If a function is like $f(f(y))=a^2+y$, does it imply that $f$ is surjective?

Just for an example, consider this:

Find all functions $f:\mathbb{R}\mapsto \mathbb{R}$ such that $$f(xf(x)+f(y))=(f(x))^2+y$$ for all real values of $x,y$. It's solution begins as follows: Let $f(0)=a$. Setting $x=0$ we get $$f(f(y))=a^2+y ~ \forall y\in \mathbb{R}$$

Now we can say that the range of $a^2+y$ is all real numbers, so $f$ is surjective.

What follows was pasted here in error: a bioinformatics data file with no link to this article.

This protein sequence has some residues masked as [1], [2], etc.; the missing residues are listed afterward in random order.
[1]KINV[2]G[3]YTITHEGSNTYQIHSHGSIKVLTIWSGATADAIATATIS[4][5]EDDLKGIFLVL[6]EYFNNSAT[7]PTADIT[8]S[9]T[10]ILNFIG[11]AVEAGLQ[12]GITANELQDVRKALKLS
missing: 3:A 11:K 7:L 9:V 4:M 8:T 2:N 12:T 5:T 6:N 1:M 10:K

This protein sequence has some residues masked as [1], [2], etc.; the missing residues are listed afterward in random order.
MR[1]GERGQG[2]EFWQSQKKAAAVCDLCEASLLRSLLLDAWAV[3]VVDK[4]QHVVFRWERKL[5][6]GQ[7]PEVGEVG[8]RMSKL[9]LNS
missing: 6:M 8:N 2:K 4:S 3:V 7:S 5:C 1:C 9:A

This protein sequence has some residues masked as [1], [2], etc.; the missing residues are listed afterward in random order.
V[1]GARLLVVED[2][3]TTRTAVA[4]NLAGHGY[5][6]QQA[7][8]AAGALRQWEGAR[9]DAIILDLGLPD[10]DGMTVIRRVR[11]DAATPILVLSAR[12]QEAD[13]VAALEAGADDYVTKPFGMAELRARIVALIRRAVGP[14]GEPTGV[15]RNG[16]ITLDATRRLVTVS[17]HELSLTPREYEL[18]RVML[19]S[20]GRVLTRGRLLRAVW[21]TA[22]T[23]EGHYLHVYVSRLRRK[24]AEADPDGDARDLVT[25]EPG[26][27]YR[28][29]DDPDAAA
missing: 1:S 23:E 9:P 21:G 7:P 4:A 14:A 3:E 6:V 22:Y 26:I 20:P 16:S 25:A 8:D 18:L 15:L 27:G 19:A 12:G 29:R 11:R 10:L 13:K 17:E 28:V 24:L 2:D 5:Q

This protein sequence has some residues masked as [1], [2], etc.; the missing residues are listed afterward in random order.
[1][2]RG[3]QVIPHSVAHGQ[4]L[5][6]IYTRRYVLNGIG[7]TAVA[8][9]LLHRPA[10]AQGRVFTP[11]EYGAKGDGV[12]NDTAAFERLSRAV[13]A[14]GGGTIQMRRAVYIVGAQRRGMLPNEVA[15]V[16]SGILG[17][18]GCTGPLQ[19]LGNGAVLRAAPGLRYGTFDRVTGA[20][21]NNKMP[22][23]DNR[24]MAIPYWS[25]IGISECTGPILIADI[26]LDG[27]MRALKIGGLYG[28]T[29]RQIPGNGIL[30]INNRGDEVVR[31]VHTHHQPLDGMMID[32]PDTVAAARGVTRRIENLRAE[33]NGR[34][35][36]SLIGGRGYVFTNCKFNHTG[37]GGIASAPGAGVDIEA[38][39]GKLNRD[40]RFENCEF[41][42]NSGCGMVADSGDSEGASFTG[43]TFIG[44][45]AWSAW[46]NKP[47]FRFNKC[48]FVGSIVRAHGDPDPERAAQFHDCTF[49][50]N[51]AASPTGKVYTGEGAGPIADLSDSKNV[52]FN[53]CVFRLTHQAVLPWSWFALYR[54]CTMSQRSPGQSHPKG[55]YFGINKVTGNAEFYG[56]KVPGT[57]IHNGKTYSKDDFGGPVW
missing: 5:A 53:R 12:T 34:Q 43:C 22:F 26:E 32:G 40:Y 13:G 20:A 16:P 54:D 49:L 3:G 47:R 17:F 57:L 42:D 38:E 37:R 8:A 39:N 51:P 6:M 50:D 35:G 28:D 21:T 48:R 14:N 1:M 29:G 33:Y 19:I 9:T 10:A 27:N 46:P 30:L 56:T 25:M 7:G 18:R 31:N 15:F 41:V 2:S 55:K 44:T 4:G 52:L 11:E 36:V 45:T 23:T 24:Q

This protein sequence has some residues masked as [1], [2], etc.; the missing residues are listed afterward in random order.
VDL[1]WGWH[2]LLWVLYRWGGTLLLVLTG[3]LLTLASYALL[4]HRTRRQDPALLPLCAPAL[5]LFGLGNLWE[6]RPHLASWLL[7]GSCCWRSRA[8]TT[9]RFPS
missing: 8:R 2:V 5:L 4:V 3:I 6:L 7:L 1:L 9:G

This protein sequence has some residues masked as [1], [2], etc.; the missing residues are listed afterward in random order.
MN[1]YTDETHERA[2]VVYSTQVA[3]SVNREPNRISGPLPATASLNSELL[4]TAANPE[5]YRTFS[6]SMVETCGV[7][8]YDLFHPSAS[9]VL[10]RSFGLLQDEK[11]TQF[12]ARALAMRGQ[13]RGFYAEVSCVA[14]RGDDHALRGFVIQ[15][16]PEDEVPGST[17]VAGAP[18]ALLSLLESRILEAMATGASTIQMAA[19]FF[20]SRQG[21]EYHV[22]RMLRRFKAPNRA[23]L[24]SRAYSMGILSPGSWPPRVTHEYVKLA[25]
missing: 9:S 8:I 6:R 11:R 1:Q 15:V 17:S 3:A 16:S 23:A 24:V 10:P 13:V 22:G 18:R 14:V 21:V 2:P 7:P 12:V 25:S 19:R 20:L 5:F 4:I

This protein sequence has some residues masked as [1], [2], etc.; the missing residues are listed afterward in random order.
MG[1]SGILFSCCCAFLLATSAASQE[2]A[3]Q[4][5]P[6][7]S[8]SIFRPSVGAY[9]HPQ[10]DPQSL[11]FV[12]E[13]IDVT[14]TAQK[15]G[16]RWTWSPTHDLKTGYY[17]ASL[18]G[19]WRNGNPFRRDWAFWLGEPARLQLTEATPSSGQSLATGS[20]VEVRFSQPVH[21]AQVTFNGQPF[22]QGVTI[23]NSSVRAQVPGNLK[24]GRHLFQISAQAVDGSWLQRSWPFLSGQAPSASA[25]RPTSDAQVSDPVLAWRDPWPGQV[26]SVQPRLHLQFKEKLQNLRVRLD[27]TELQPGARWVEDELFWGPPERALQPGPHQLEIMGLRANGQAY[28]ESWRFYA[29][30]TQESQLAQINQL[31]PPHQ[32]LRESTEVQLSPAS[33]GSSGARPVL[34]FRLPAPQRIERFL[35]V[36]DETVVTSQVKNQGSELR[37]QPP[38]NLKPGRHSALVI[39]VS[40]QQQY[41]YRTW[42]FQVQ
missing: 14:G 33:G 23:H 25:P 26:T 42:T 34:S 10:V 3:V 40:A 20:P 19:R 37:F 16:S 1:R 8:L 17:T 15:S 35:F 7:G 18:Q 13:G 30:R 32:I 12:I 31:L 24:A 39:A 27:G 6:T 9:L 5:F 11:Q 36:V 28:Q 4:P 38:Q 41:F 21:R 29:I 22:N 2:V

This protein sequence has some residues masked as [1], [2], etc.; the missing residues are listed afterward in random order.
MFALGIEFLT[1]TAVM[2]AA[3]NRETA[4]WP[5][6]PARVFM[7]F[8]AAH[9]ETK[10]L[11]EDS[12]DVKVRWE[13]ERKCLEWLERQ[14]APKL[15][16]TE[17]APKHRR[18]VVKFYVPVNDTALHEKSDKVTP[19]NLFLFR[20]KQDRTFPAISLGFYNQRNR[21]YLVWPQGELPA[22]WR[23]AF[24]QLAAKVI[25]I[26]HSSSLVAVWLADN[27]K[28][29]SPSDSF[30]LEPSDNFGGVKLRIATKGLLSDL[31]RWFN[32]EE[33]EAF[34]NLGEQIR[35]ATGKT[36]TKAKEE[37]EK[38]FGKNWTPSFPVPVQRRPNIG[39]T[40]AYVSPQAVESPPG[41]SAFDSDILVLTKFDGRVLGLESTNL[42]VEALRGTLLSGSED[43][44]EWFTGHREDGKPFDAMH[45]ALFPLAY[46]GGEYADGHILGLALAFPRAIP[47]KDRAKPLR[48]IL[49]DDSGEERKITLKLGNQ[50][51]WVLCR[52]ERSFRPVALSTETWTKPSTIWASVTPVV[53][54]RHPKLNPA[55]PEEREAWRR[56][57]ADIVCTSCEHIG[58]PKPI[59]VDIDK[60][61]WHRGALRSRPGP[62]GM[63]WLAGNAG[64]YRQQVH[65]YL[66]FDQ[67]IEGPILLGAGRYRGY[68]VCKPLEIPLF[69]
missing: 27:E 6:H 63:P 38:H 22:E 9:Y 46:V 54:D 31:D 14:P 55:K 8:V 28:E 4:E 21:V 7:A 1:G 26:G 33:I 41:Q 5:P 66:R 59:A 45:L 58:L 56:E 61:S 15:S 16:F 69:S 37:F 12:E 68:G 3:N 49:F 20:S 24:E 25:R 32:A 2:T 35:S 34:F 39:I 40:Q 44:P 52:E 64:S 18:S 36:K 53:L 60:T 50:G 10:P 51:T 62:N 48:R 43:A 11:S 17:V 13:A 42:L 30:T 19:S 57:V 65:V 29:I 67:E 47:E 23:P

What if $f\in (a,b)$ where $(a,b)$ is some smaller interval?

  • 3
    $\begingroup$ "Surjective" depends on the codomain. If you don't say what the codomain is, the question is meaningless. $\endgroup$ – Martin Argerami Jan 2 '18 at 20:00
  • $\begingroup$ Perhaps in your "alternative" problem you meant to say that $f:(a,b)\to (a,b)$. This notion is not properly conveyed by "$f\in (a,b)$". $\endgroup$ – hardmath Jan 3 '18 at 3:32

If $f:\mathbb{R}\to\mathbb{R}$, the answer is yes. In fact, let $v\in\mathbb{R}$ and consider $y=v-f(0)^2$. Note that $f(f(y))=v$ and we obtain that exist $x=f(y)\in\mathbb{R}$ such that $f(x)=v$


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